• Michael J. Miller says:

            The respect and authenticity they used when approaching Maleficent’s violations really impressed me. I remember watching the film before I read the interview and having an emotional response to the scene that I couldn’t fully understand. Once I read what they were doing metaphorically it all fell into place. As I said before, there’s just SO MUCH going on in this film. I walked out of the theatre blown away and I’ve only grown to love and respect the film more.

            Maleficent was handled so well. You look at her actions and see her as “the villain.” But you understand what lead her to do what she did and you empathize with her journey. It is such an important lesson – evil isn’t natural. Evil is created. We see Maleficent was broken and, in her brokenness, sought vengeance in rage and anger. It reminds us, as we watch, that we should never just look at someone as “the bad guy.” Rather, evil is created and fostered. And, as a result, there’s always the potential for redemption too.

            I love what you said about “rippling” effects too. I think that really gets to the heart of one of the film’s core messages – both the good and the bad can spread like that, tainting or healing all they touch.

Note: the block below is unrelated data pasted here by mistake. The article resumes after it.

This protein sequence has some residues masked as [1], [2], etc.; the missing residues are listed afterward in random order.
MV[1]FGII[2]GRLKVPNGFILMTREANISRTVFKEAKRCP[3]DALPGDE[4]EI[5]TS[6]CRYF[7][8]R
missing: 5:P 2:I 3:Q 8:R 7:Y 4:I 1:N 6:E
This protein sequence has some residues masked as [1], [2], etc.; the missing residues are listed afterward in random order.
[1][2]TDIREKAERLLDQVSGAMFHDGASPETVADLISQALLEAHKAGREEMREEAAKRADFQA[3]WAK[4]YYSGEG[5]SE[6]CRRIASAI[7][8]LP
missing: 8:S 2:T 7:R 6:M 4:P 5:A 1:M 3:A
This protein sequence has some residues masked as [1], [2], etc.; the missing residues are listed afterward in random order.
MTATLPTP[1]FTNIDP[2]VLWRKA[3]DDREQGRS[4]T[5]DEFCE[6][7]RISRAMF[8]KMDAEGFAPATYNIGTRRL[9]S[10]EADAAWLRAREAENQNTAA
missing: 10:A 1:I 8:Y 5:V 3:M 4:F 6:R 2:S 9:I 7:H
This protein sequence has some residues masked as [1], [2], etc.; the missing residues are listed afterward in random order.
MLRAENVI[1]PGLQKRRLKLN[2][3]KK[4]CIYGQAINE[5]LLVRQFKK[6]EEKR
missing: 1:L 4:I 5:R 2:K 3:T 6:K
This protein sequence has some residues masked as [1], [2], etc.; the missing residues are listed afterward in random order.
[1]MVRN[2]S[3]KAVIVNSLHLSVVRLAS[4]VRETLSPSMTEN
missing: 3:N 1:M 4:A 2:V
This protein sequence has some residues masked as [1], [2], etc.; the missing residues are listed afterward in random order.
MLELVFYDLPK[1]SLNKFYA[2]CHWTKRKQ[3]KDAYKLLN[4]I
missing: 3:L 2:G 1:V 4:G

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  4. klyse3 says:

    I liked Maleficent as well, and thought it was a great example of how to explore the base of a fairytale from a different perspective.

    But Disney’s live-action remakes, good grief. I think Maleficent is the only one I’ve liked so far. I watched Beauty and the Beast for the first time last night and it’s ok, but I certainly don’t think they did anything especially new or creative with the story.

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    • Krysta says:

      I do have some reservations about some of the remake announcements. Exactly why do we need a “live-action” Dumbo? Is it even live-action if it’s all CGI? I’m so confused!

      I liked that the live Beauty and the Beast gave some nods to the original fairy tale, addressed some of the oddities of the animated film (like Belle borrowing books from a bookseller), and opened up the story to comment on other types of relationships such as that between Belle and her father or the friendship of Cogsworth and Lumiere. It did feel like a pretty straight remake of the animated film, though, not anything original.

      Liked by 1 person

    • Krysta says:

      Yes, I am behind the times in watching this film. I suppose most people watched it ages ago. 😀 But I’m glad I finally got around to it.

      Like